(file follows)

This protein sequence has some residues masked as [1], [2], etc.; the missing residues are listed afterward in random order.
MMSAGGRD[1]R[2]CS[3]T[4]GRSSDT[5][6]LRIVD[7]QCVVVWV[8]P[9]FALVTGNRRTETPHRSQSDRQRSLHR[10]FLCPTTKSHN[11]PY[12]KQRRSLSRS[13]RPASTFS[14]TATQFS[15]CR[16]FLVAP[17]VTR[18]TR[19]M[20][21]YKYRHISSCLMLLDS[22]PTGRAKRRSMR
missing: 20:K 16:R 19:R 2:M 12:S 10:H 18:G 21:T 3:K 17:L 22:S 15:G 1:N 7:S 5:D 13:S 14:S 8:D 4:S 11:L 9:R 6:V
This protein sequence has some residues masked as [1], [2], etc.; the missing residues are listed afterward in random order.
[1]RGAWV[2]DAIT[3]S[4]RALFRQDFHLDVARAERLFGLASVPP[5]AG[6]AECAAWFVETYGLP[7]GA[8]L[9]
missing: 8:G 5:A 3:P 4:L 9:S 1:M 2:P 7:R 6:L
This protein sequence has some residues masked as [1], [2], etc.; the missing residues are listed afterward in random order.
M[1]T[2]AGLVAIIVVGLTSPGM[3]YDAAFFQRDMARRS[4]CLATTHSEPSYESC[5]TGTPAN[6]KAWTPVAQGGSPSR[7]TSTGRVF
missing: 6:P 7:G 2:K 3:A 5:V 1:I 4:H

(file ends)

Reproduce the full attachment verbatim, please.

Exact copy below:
This protein sequence has some residues masked as [1], [2], etc.; the missing residues are listed afterward in random order.
MMSAGGRD[1]R[2]CS[3]T[4]GRSSDT[5][6]LRIVD[7]QCVVVWV[8]P[9]FALVTGNRRTETPHRSQSDRQRSLHR[10]FLCPTTKSHN[11]PY[12]KQRRSLSRS[13]RPASTFS[14]TATQFS[15]CR[16]FLVAP[17]VTR[18]TR[19]M[20][21]YKYRHISSCLMLLDS[22]PTGRAKRRSMR
missing: 20:K 16:R 19:R 2:M 12:S 10:H 18:G 21:T 3:K 17:L 22:S 15:G 1:N 7:S 5:D 13:S 14:S 8:D 4:S 11:L 9:R 6:V
This protein sequence has some residues masked as [1], [2], etc.; the missing residues are listed afterward in random order.
[1]RGAWV[2]DAIT[3]S[4]RALFRQDFHLDVARAERLFGLASVPP[5]AG[6]AECAAWFVETYGLP[7]GA[8]L[9]
missing: 8:G 5:A 3:P 4:L 9:S 1:M 2:P 7:R 6:L
This protein sequence has some residues masked as [1], [2], etc.; the missing residues are listed afterward in random order.
M[1]T[2]AGLVAIIVVGLTSPGM[3]YDAAFFQRDMARRS[4]CLATTHSEPSYESC[5]TGTPAN[6]KAWTPVAQGGSPSR[7]TSTGRVF
missing: 6:P 7:G 2:K 3:A 5:V 1:I 4:H